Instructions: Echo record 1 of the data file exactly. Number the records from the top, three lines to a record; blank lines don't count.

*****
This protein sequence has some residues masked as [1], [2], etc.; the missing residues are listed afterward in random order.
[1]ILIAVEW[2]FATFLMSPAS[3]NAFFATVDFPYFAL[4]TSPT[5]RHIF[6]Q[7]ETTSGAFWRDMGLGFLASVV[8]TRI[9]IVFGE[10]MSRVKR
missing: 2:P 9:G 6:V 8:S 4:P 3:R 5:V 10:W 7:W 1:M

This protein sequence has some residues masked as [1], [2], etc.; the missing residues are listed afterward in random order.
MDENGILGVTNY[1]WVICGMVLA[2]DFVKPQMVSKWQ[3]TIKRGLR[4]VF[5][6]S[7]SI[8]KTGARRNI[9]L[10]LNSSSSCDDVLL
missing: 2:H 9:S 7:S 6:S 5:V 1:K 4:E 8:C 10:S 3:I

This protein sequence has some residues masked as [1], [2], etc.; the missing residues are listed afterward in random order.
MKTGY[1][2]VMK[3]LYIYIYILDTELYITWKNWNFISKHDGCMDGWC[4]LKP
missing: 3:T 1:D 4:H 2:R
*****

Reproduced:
This protein sequence has some residues masked as [1], [2], etc.; the missing residues are listed afterward in random order.
[1]ILIAVEW[2]FATFLMSPAS[3]NAFFATVDFPYFAL[4]TSPT[5]RHIF[6]Q[7]ETTSGAFWRDMGLGFLASVV[8]TRI[9]IVFGE[10]MSRVKR
missing: 2:P 9:G 6:V 8:S 4:P 3:R 5:V 10:W 7:W 1:M